We’re gonna need a bigger boat

Jerry on “Subnautica”

Opinion by Jerry Crowe, Student Reporter

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Mystery lures those looking for an adventure, to the call of uncharted places just waiting to be seen from space to our own bodies of water on earth.

Oceans are full of wonder and mystery with our own ocean life remaining mostly undiscovered, but when lost at sea the vast open waters can be a cruel and scary place. Now imagine being stranded in the ocean on another planet where the sea has consumed ninety-nine percent of the land around.

Photo courtesy of Unknown Worlds Entertainment
An example of one of the locations in “Subnautica.”

Surviving on an alien planet in the ocean all alone, disregarding the fish, is what makes “Subnautica” such an interesting survival adventure video game set in an open world from a first-person view.

Unknown Worlds Entertainment, known for the series Natural Selection, return with their new game “Subnautica” that recently released from early access in January. The small company drops the player into a pod that has just been released from the Aurora, which is the name of the crashing ship, as he or she plummets to the enigmatic unidentified planet below.

On awakening, in the escape pod, the player is greeted with a fire that has to be put out and thankfully there is a fire extinguisher. Outside the safe haven of the pod, the new world is as mysterious as the life is dangerous. To survive, the player must find liquids for hydration and food for hunger, meanwhile remembering to return to the surface before water fills their lungs.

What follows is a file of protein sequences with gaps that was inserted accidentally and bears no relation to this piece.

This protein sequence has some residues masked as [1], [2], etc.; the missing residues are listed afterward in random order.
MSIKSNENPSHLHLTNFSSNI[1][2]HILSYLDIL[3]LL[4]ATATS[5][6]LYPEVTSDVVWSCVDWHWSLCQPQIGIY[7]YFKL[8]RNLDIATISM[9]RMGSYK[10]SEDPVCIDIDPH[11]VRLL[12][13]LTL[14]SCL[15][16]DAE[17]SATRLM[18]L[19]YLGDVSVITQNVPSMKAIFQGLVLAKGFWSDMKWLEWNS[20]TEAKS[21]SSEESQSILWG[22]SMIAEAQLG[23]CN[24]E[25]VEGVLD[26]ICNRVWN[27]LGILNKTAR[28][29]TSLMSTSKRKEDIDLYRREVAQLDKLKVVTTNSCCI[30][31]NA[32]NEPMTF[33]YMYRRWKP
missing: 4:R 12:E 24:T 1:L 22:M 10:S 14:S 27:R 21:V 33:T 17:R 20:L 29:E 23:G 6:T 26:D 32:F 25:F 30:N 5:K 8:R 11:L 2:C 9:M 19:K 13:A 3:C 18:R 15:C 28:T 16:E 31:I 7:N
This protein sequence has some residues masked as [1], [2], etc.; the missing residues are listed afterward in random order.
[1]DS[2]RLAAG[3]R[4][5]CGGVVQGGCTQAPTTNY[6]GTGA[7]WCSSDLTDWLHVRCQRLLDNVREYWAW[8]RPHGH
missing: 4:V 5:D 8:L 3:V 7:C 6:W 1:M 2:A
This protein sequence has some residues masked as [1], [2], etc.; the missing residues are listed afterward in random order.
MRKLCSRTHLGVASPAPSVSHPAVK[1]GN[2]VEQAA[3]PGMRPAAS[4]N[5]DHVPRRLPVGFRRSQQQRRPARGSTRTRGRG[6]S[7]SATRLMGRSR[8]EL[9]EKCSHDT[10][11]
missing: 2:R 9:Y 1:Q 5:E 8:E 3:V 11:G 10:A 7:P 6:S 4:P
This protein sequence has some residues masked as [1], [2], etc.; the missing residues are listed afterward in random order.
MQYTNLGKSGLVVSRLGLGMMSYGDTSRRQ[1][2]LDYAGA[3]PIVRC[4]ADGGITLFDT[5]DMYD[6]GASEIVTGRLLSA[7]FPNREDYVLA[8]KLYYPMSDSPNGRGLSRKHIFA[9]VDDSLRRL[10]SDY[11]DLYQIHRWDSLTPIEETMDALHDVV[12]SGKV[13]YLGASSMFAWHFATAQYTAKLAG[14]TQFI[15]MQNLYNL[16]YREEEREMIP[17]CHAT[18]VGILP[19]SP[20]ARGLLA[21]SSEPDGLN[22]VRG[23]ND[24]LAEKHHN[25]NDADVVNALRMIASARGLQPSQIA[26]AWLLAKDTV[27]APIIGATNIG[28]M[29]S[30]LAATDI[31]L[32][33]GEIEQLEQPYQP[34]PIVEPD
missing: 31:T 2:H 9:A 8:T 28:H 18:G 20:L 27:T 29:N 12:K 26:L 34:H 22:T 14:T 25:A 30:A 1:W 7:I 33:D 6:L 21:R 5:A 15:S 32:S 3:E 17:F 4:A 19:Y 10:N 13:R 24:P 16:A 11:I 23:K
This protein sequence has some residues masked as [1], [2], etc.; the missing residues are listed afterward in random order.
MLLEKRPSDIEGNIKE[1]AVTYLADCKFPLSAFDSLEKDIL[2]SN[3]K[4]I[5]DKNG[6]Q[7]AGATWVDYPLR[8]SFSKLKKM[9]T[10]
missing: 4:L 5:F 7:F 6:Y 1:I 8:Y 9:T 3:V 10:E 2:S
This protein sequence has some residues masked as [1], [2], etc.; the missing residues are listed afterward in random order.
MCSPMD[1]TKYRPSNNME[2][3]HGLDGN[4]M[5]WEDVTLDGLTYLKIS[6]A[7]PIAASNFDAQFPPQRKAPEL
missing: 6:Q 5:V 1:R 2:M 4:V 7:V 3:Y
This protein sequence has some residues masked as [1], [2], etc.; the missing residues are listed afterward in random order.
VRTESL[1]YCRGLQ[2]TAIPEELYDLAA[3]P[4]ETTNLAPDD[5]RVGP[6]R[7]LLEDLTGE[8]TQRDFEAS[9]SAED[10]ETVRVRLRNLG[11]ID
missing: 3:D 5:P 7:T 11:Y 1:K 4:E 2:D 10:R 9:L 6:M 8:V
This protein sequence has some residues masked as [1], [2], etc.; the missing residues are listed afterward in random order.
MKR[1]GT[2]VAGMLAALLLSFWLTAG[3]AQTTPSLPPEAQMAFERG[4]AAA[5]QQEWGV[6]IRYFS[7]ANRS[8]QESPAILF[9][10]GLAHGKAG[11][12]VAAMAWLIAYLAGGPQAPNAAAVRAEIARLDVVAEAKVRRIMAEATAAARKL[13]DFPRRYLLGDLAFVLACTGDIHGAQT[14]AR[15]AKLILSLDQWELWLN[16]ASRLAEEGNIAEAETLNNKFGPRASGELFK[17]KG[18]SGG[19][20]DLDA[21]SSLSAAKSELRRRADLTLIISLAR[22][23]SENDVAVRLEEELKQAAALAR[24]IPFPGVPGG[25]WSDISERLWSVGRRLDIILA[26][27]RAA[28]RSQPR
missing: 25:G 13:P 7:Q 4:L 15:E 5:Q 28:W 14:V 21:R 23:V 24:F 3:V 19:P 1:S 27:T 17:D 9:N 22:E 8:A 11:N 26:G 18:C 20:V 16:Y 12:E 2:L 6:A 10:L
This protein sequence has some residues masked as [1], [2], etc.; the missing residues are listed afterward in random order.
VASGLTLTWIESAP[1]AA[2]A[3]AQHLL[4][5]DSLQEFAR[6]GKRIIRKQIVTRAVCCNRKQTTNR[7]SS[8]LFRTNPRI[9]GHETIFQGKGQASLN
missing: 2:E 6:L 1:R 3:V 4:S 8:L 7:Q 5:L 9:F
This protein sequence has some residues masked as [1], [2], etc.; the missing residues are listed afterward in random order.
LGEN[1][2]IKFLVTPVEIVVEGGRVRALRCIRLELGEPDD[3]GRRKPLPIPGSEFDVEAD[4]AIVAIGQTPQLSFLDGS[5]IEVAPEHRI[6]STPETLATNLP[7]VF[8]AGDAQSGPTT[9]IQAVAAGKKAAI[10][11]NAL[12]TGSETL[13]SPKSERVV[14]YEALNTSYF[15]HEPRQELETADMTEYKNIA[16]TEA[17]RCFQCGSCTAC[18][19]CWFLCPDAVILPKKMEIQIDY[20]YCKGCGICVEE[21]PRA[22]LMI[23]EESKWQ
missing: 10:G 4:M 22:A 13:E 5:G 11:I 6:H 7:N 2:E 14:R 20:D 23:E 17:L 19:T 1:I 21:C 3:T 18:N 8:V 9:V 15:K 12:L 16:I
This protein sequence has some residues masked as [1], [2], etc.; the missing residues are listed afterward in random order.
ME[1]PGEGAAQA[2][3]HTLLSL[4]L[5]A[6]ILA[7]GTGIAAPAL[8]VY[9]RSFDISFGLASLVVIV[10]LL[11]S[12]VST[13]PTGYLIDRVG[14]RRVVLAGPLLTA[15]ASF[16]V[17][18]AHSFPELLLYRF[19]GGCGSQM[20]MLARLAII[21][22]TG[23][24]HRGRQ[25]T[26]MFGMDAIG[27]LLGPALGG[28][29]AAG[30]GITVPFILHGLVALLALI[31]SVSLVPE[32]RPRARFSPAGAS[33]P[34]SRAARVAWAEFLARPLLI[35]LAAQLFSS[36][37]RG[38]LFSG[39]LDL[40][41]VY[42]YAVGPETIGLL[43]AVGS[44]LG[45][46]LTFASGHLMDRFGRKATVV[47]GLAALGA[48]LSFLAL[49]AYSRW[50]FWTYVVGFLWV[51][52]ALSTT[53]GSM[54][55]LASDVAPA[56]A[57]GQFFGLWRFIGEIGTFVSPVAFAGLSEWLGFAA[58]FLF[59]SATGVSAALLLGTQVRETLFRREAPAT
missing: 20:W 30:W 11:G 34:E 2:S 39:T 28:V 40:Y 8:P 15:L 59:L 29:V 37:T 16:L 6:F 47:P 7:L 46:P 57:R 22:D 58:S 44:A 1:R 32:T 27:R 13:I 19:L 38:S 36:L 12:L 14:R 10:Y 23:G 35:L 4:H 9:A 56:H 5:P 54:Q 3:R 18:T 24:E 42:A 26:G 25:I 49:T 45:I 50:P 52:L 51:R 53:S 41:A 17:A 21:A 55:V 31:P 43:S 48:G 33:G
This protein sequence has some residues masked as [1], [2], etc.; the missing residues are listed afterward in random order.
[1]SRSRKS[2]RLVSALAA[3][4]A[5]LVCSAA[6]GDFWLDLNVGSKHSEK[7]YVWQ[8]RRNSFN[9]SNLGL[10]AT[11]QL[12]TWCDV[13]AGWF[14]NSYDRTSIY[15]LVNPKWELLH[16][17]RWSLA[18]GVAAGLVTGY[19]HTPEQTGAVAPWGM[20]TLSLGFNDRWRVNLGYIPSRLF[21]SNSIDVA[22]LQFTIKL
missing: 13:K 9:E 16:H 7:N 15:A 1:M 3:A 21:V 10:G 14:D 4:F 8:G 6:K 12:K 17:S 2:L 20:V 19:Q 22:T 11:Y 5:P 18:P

The secret of what happened to the Aurora is much more interesting than a cliché meteorite taking the ship down.

Whenever I thought the answer to how the spaceship crashed was clear, something came along to throw me off, while the surviving and crafting of my own underwater bases made for an exciting reason to collect copper, gold, and diamonds from the depths of this imaginably deep ocean.

Biomes are diverse and present a different variety of animals and plants that add to the overall amazement of “Subnautica.” Exploring each new area adds beauty and depth to both the challenge of survival, scenery, as well as modes of transportation.

Of course, the lungs can only get a player so far down, so submarines of different forms help navigate the abyss. Just when I thought I had hit the lowest point there would be pathways to even lower biomes that added new elements and rarer crafting supplies.

The surface is gorgeous at day and magically lit from the fish to the flora. Deeper in this abyss is a silence of light until bioluminescence starts another stage of lights by creatures. The deepest part of the planet houses lava pits and lakes of lava as well as unsettling deadly creatures that can destroy the biggest of underwater vehicles.

During my time playing Subnautica the only struggles I had been catching the fish, which got easier and the graphics would sometimes mess up, but that did turn me away from the game.

My interest for “Subnautica” was deeper than the waters on this alien planet and around every corner the video game only impressed me, so I give the game 4.8 out of 5 stars.

Explore where very few have gone and make yourself at home because this game is going to take a while to beat!

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